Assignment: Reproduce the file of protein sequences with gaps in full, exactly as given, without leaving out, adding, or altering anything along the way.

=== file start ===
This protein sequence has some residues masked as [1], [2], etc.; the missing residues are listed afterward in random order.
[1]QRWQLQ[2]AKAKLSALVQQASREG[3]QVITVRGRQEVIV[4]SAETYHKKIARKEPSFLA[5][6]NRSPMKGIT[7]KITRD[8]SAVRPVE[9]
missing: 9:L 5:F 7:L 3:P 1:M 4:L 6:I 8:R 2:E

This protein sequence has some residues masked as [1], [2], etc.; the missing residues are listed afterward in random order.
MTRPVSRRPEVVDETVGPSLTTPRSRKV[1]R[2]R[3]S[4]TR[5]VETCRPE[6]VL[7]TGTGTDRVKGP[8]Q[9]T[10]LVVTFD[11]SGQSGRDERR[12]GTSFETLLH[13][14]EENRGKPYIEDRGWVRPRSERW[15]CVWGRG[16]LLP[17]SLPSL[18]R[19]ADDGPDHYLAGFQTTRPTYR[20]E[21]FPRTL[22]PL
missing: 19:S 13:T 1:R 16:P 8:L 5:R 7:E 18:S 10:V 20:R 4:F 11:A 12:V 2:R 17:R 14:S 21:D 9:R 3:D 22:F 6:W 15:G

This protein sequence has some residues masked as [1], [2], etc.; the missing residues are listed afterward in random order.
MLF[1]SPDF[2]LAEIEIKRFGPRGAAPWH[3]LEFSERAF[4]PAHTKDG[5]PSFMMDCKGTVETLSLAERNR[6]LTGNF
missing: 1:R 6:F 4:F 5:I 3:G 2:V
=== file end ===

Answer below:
This protein sequence has some residues masked as [1], [2], etc.; the missing residues are listed afterward in random order.
[1]QRWQLQ[2]AKAKLSALVQQASREG[3]QVITVRGRQEVIV[4]SAETYHKKIARKEPSFLA[5][6]NRSPMKGIT[7]KITRD[8]SAVRPVE[9]
missing: 9:L 5:F 7:L 3:P 1:M 4:L 6:I 8:R 2:E

This protein sequence has some residues masked as [1], [2], etc.; the missing residues are listed afterward in random order.
MTRPVSRRPEVVDETVGPSLTTPRSRKV[1]R[2]R[3]S[4]TR[5]VETCRPE[6]VL[7]TGTGTDRVKGP[8]Q[9]T[10]LVVTFD[11]SGQSGRDERR[12]GTSFETLLH[13][14]EENRGKPYIEDRGWVRPRSERW[15]CVWGRG[16]LLP[17]SLPSL[18]R[19]ADDGPDHYLAGFQTTRPTYR[20]E[21]FPRTL[22]PL
missing: 19:S 13:T 1:R 16:P 8:L 5:R 7:E 18:S 10:V 20:R 4:F 11:A 12:V 2:R 17:R 14:S 21:D 9:R 3:D 22:F 6:W 15:G

This protein sequence has some residues masked as [1], [2], etc.; the missing residues are listed afterward in random order.
MLF[1]SPDF[2]LAEIEIKRFGPRGAAPWH[3]LEFSERAF[4]PAHTKDG[5]PSFMMDCKGTVETLSLAERNR[6]LTGNF
missing: 1:R 6:F 4:F 5:I 3:G 2:V